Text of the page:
Intel may soon have another competitor to deal with as it continues its push into the mobile device space.
Via Technologies, which holds a sliver of the processor market, reportedly is gearing up to release a new mobile x86 processor for such devices as notebooks and tablets, challenging Intel's Atom Bay Trail systems-on-a-chip (SoCs) and Advanced Micro Devices's Beema and Mullins offerings.
According to several reports, leaked information from Via's CPU subsidiary, Centaur Technologies, indicates that samples of Via's new "Isaiah II," running at 2.0GHz and sporting four cores, tested favorably against chips from Intel and AMD.
The new chip, which will offer 2MB of Level 2 cache and 64-bit computing, could come to market as early as the fall, according to the reports.
Via unveiled the initial Isaiah architecture in 2008—the same year Intel debuted Atom—and soon after launched its first Nano chips based on the architecture. However, the company since has focused its efforts in other areas, including ARM-based processors.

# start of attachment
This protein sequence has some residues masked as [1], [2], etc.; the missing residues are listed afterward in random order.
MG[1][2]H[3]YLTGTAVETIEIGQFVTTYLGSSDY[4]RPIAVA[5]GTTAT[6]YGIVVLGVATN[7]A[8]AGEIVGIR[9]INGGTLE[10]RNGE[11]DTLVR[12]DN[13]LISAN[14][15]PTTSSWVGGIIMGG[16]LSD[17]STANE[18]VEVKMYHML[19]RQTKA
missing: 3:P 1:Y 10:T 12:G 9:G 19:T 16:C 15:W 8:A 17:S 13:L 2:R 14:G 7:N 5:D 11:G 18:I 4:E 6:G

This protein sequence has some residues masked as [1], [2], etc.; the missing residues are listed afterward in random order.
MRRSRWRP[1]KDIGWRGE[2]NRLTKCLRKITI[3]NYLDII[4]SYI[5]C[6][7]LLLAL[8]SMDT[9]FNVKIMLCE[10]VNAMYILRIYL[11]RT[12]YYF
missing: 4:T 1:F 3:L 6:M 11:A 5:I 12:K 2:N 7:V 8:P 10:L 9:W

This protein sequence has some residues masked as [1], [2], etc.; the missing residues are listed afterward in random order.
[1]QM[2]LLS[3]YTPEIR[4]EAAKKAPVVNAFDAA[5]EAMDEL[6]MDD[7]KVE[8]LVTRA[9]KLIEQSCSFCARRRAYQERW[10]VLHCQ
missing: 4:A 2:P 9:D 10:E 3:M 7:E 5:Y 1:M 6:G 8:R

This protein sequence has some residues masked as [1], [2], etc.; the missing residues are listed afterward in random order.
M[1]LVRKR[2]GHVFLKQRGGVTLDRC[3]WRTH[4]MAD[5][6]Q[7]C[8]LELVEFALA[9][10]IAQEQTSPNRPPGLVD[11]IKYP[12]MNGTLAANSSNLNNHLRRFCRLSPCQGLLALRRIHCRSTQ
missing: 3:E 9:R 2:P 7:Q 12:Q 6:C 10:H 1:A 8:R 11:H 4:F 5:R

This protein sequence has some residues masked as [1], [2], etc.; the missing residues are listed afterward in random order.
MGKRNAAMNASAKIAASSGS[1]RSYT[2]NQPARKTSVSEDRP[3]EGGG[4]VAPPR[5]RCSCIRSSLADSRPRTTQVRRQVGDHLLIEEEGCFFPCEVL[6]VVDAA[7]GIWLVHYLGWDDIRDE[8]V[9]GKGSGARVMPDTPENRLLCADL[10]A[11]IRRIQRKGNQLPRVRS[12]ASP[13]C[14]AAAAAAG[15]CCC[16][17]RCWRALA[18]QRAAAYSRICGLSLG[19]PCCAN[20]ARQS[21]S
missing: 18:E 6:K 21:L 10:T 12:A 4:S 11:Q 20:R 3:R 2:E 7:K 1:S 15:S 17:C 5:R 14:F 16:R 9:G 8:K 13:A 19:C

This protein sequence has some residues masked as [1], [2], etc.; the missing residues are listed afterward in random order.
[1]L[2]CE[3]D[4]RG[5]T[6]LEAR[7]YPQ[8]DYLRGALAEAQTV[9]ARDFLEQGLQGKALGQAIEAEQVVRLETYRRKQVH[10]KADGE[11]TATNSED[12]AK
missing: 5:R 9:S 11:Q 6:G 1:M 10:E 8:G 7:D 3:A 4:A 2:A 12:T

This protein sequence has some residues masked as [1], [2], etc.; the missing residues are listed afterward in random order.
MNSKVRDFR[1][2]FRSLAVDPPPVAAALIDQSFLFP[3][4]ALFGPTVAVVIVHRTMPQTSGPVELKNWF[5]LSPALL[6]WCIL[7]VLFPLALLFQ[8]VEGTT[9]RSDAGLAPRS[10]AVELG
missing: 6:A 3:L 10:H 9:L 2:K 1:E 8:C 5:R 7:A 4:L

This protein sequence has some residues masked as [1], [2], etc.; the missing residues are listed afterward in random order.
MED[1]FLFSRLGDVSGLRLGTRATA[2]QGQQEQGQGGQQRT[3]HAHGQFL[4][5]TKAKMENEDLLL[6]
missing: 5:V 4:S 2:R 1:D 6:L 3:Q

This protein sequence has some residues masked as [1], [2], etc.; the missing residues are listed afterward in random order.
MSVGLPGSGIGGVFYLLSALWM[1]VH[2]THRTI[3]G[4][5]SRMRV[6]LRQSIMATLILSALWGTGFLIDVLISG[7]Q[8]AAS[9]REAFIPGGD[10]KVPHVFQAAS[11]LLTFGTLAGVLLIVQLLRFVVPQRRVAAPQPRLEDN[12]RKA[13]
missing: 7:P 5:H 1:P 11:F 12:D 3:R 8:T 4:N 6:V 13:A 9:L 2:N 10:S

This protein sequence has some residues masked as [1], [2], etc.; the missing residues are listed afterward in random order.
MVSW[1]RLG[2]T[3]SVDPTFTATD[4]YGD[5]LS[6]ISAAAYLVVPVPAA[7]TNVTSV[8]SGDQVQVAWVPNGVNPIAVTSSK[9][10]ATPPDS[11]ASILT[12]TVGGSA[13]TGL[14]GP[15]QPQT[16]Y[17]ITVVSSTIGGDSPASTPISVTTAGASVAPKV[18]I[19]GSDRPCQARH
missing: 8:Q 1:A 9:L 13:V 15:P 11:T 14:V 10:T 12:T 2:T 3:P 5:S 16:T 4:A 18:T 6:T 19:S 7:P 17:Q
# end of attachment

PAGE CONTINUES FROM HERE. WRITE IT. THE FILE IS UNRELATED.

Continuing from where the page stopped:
During the same time, Intel has aggressively built out its Atom platform, making it the foundation of its efforts in building chips for smartphones and tablets in hopes of eating away at some ARM's dominating market share in the space. The company in September 2013 introduced its Bay Trail chips for tablets, laptops, and such new form factors as convertibles and 2-in-1s, which can be used as either tablets or notebooks.
The 22-nanometer Atom Z3000 Series SoCs are based on Intel's "Silvermont" microarchitecture, which the officials have said will enable the chips to have five times lower power consumption and three times the performance of their Atom predecessors. This will result in tablets, notebooks and convertible systems that bring together the key aspects needed for mobile platforms, such as high performance, long battery life, strong graphics, security and a good software stack, the officials said.
AMD in April luanched the follow-on to its Kabini chips, Mullins and Beema, in May 2013 for entry-level notebooks, tablets and small-form-factor ultrathin devices. The chips are based on the vendor's new "Puma" core, and offer two to four cores and Radeon R Series GPU cores based on AMD's Graphics Core Next architecture.
Editor's note: This story has been changed to include AMD's Beema and Mullins APUs.